WASHINGTON— U.S. employers added 145,000 jobs in December and the unemployment rate held steady at 3.5 percent, signaling that the job market remains strong at the start of 2020 even if hiring and wage gains have slowed somewhat more than a decade into an economic expansion.
Friday’s snapshot from the Labor Department showed hiring slipped from robust gains of 256,000 in November, which were given a boost by the end of a strike at General Motors. For the year, employers added an average of roughly 175,000 jobs per month, compared with about 223,250 per month in 2018.
Annual wage growth fell in December to 2.9 percent, down from an annualized average of 3.3 percent a year earlier, a possible sign that some slack remains in the labor market and that unemployment could fall even further from its current half-century low.
The picture of a slowly-but-steadily improving economy plus low inflation likely gives the Federal Reserve comfort in keeping interest rates low, which has been a boon to stock markets. The Dow Jones Industrial Average fell a slight 0.34 percent in Friday afternoon trading, but it briefly climbed to a record-level of 29,000 in the morning.
“We’re starting 2020 in very good shape,” said Gus Faucher, chief economist at PNC Financial Services. “We should see continued economic expansion throughout 2020 driven by consumers.” The state of the job market has become a pivotal division between President Donald Trump and his Democratic challengers. Trump can campaign on the low unemployment rate and job growth as he seeks a second term. Democrats, seeking to oust him, will point to wages that have not taken off in a meaningful for many Americans coping with high costs for medical care and higher education. This is the last jobs report before the Iowa caucus in February that will serve as a first step for choosing the Democratic presidential nominee.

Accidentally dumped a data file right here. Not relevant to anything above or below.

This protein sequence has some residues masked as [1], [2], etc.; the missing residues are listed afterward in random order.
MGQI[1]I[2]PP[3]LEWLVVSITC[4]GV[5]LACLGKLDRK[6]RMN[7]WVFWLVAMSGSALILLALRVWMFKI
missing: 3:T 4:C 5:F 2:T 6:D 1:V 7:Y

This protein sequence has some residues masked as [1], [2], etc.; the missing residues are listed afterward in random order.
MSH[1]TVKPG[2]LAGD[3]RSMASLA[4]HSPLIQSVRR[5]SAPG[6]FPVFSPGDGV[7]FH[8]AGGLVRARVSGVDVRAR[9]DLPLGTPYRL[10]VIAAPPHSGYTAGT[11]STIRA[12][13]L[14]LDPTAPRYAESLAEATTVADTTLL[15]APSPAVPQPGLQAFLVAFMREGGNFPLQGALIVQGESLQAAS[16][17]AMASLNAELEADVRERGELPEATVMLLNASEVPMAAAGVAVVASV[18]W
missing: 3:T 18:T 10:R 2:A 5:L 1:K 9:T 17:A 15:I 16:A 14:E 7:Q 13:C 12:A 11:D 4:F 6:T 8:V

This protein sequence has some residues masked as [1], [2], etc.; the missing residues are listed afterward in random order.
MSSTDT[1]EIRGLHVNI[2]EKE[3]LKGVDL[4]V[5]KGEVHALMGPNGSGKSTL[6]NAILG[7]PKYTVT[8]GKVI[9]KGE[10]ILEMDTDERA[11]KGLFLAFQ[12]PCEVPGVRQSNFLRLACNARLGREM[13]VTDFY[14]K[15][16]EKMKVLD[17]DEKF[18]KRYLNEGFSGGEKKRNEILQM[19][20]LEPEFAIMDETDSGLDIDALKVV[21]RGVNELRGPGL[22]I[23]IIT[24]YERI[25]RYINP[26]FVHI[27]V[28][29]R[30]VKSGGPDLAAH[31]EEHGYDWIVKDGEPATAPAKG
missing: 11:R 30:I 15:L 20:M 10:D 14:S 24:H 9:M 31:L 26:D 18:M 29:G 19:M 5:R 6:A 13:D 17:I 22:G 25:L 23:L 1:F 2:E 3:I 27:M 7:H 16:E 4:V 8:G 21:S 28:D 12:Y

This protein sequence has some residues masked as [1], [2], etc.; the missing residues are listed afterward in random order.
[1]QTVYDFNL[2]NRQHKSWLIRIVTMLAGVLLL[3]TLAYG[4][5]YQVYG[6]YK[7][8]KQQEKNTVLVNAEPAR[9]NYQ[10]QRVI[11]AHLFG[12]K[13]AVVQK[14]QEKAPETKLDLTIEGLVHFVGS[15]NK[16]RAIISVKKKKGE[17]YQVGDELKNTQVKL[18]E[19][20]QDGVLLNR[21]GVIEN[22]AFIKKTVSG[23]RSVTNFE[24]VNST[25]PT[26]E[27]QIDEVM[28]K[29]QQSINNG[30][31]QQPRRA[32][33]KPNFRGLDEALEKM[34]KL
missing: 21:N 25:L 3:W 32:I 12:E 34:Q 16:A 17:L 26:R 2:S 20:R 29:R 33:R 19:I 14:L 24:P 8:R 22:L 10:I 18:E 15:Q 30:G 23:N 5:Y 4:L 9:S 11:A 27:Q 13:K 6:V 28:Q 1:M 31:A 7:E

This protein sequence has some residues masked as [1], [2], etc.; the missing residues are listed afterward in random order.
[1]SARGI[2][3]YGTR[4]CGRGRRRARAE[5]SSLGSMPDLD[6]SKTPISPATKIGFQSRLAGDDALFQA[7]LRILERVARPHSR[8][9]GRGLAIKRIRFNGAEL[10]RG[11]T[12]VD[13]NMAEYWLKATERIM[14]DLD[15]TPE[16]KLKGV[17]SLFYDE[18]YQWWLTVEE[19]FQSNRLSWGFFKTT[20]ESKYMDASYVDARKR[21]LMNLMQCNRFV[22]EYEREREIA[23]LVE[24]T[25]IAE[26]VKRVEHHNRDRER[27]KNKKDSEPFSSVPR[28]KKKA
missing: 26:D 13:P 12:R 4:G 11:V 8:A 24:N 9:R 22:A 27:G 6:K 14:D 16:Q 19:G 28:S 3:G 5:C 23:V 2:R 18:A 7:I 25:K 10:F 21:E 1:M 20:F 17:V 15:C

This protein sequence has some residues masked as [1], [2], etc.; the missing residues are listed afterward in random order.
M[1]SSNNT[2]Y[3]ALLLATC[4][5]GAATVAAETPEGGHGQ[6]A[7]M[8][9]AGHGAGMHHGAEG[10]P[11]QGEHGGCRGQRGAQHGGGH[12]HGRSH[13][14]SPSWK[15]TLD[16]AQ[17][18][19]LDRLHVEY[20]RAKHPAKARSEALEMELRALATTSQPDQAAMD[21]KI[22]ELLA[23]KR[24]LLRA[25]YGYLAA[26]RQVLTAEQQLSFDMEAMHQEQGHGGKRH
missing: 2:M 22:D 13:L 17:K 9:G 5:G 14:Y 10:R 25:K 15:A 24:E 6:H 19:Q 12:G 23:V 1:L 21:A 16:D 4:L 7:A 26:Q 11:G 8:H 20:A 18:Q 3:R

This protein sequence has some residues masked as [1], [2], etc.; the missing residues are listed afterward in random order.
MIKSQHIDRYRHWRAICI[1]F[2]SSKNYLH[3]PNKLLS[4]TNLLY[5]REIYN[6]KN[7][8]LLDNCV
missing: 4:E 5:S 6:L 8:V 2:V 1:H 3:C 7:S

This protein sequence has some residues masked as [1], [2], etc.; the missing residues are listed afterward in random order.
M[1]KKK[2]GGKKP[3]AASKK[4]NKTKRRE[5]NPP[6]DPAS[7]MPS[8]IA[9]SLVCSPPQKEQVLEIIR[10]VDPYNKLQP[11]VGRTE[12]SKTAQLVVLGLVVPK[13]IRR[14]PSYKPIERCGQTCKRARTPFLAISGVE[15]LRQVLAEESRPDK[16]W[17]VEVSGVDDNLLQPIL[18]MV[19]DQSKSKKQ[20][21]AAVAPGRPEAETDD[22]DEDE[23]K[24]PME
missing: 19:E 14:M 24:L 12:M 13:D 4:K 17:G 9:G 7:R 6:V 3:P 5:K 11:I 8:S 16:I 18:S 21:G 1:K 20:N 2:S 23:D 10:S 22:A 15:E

The prospect of a stable job market, a pick-up in global growth, supportive central banks, an easing of trade tensions and U.S. economic growth of around 2 percent should be a positive for this year.
“We really have the wind at our backs going into 2020,” said Julia Pollak, a labor economist at the employment marketplace ZipRecruiter.
Yet job growth has failed so far to translate into substantially better hourly pay. There is the potential that wages jumped in January as many states adjusted their minimum wages.